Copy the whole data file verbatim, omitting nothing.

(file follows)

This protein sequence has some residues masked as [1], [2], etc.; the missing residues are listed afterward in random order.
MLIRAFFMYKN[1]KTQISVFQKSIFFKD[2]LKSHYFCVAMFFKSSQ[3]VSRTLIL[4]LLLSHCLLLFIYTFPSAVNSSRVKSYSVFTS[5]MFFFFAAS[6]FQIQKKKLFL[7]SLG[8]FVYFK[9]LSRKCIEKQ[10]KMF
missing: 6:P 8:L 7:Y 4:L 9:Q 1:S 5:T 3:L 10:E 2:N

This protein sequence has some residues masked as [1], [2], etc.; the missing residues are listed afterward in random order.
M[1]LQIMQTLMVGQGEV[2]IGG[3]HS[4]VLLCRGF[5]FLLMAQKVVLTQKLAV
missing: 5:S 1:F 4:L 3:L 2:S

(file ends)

This protein sequence has some residues masked as [1], [2], etc.; the missing residues are listed afterward in random order.
MLIRAFFMYKN[1]KTQISVFQKSIFFKD[2]LKSHYFCVAMFFKSSQ[3]VSRTLIL[4]LLLSHCLLLFIYTFPSAVNSSRVKSYSVFTS[5]MFFFFAAS[6]FQIQKKKLFL[7]SLG[8]FVYFK[9]LSRKCIEKQ[10]KMF
missing: 6:P 8:L 7:Y 4:L 9:Q 1:S 5:T 3:L 10:E 2:N

This protein sequence has some residues masked as [1], [2], etc.; the missing residues are listed afterward in random order.
M[1]LQIMQTLMVGQGEV[2]IGG[3]HS[4]VLLCRGF[5]FLLMAQKVVLTQKLAV
missing: 5:S 1:F 4:L 3:L 2:S